Dr. Rajeev Kumaramkandath and Dr. Sudipta Garai from the department of Sociology accompanied the students. The prime initiative for the programme came from the head of the department Dr. Victor Paul who consistently pushed the idea from the beginning of this academic year. The accommodation for the group was arranged at the CSA camp office at Srinivasapura taluk in Kolar district and the team visited two villages during the trip. One group visited the Kondenahalli village and the other visited Bollepalli; both villages were located remotely at about a distance of 15-20 kilometers from the CSA office, which in itself was distant from the main highways that connected with the cities.
The students were given a detailed orientation to the activities of CSA by the officers present there that included Mr. Anjan and Mr. Nagaraja. During the village visit the teams had very elaborate interactions with the villagers – both men and women as well as their children – and the activists who worked in the villages. The primary activity of CSA was through the Self Help Groups that it had established around 10 years back and through which it consistently worked towards the welfare of the whole village and particularly for the empowerment of the women. CSA also has serious investments in the children’s welfare and special programmes for the education in general and for girls in particular.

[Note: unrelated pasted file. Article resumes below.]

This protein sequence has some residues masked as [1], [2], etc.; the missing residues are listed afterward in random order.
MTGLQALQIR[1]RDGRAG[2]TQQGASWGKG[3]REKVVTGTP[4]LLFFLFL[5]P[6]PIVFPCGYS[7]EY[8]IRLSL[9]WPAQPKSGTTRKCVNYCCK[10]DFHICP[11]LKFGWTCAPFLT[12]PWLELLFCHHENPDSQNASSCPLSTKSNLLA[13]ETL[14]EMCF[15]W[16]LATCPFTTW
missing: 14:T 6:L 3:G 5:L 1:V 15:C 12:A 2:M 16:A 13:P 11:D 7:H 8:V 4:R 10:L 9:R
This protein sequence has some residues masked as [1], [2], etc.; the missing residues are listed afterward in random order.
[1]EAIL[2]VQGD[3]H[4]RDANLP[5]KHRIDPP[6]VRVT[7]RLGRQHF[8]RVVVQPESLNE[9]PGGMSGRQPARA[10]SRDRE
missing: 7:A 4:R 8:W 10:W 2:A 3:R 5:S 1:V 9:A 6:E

The trip was one space that our students literally watched with all excitement. They all felt equally enriched both intellectually and emotionally as village life has its own promises, problems as well as challenges.
The group spent the night at the CSA office and started their journey back the next day early morning. Below after this report is a narrative from our students about the trip.
Dr. Rajeev Kumaramkandath

Students' Perspective
We, the Students of 1st and 2nd year Masters in Applied Sociology, CHRIST (Deemed to be University) went on an overnight trip to the Centre for Social Action office at Srinivasapura Taluk in Kolar in Karnataka on 20 August 2018. We started our Journey from Christ University at 8:00 AM and reached Kolar at around 12:00 PM. We were accompanied by two of our professors, Mr Rajeev Kumaramkandath and Ms Sudipta Garai. In Kolar our accommodation was arranged in 2 Rural Camps. It was a serene and beautiful area with vast landscapes and long tracts of arable land. On our arrival at the CSA office, the office staff gave us a warm welcome and after getting fresh we were served lunch. The lunch was a different experience for us all as it was so simple and delicious. The whole group took a stroll through the vast and beautiful landscapes to observe the surroundings and to make sense of the place. We found that the villagers are so hardworking that in a district like Kolar, which is one of the driest places in the state, one could see vegetables and fruits (primarily Mango) being actively cultivated. Tomato, Mango and different kinds of gourds were being grown with an intention of distributing in the local market. The village was, nevertheless, in an economically unsound condition and with not less amount of infrastructure.